Finessing the Grass with John Murray

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story by Dan O’Sullivan – photos courtesy Amy Murray

Anglers all over the country face a common adversary. One that can be quite a challenge to overcome; but once they do, it can be a tremendous ally. That enigma is aquatic grass, and it can be a bass angler’s best friend, or their worst enemy.

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When nearly an entire field of anglers is pounding the grass with the big rod, a big weight, heavy braided line, giant hook and a creature bait, bass can almost become shell shocked. The sight of tournament boat after tournament boat floating at the edge of a grass mat can put largemouth into hiding.

Phoenix, Ariz. Elite Series pro John Murray has an answer for those times.
Murray is an avowed structure angler, and the often unruly conditions of the fisheries of the West have helped him learn that an angler had better be ready to do one thing; make adjustments. “The amount of pressure our lakes receive almost makes being able to handle light line fishing mandatory,” said the Lucas Oil pro. “But, the one thing that it really means is that I have to be ready to adapt quickly, and I have applied that concept back East.”

So, when Murray is faced with a situation like the above, he often turns to his Western roots and does one thing – go light.

Light Line, in Grass?
Murray explained his approach to “finessing the grass” like he expected to hear some sort of alarm going off signifying his need to return to the insane asylum. “It doesn’t sound like it makes a heck of a lot of sense,” he said about finesse gear in grass. “But, the truth is, if you can’t get the bites, you have no chance to catch too may bass, so I downsize.”

That downsizing means going lighter than any sane person who thinks of 65 to 80-pound braided line might even think of going. “I’ll throw eight-pound-test fluorocarbon line in grass,” Murray said. “But, I make adjustments to my gear in order to make the most of the opportunity.”

Reading Grass
Murray said that what tends to happen as anglers bombard the grass canopies is that bass respond by moving away from the outside edge of grass mats. He said his first choice is to lighten up and try to pick of isolated fish on the outside edges, but he often needs to move inside the edges.

“Bass usually move away from the pressure, and in grass that means the move to inside edges or in pockets around deeper grass,” he said. “While I like to use heavier tackle in that situation, the fish will still be really line shy, so I have to dial it down; but, still pitch it into the heavier areas.”

What Rig?
While most anglers use a heavy Texas-rigged lure in grass; Murray goes all the way to the finesse spectrum when he needs to scale down. “There is no better setup for getting bites in tough conditions than a dropshot rig,” said Murray. “I use a short; two to three-inch leader so that I present the lure well, but still have the ability to shake the lure in one place.”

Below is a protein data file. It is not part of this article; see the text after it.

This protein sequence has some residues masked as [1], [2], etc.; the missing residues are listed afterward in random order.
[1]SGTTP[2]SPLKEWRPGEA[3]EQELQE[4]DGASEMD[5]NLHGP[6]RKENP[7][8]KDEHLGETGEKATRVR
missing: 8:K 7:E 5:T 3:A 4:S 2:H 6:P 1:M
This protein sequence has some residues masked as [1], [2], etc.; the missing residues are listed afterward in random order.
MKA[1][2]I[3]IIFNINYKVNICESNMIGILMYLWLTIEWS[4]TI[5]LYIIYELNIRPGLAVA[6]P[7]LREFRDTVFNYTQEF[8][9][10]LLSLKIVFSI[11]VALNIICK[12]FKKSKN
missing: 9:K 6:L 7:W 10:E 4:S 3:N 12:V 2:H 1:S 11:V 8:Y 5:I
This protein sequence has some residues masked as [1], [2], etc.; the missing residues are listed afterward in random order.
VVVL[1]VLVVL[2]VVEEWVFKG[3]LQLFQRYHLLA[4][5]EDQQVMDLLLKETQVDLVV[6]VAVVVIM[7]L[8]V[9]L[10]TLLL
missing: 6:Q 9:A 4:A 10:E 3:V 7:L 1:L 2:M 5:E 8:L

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He favors two lures for the technique; a three-inch Wave Worms Grass Craw and a five-inch Tiki Stick. He prefers to use darker colors around grass; favoring watermelons and green pumpkins in clearer water, and turns to black and blue and junebug.

Finesse Grass Gear
“I’ll throw as light as eight-pound-test fluorocarbon line in grass,” Murray said. “The trick to being effective is to know what type of gear to use, and how to act one you have a bass hooked.” If he can get away with going with heavier; 10 to 12-pound-test fluorocarbon, he chooses a Powell Endurance 764 rod with an Ardent Edge Elite baitcasting reel; a 2/0 offset shank Owner worm hook and a 1/4-ounce River2Sea Tungsten Skinny Drop.

But, if he has to go ultra-finesse; he picks up a Powell Endurance 714 spinning rod, and downsizes his line to eight-pound-test, and reduces his Tungsten Skinny Drop to the 3/16-ounce size. “I only go that light if I can’t get bit with the heavier lines,” he said. “But, I find myself having to use that setup more frequently.”

Murray said that he uses a stouter spinning rod for this kind of presentation because he doesn’t have to swing as hard on the hookset; unlike some of the more limber dropshot rods available today.

Landing Finesse Grass Bass
Murray said that the key to landing any size fish in grass on light line is the battle. “You’re going to lose some fish on it,” he said. “But, you can increase your percentages by not trying to horse fish out of the cover,” he said. “This isn’t Flipping, where most people set the hook and winch the fish out of cover. You have to get a good hookset, and hold a steady pressure on them.”

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He revealed that the best thing to do is to use the grass as your ally in the battle. “I try to keep steady pressure and get them up to the surface,” he said. “A lot of times, they bury up, and you can go in and get them. Once their heads are buried up, they often stop fighting. If I try to force them out of the cover; I will break off, so I let the grass help me.

“It’s not the ultimate way to fish grass, but when I need to make them bite; it can be really deadly.”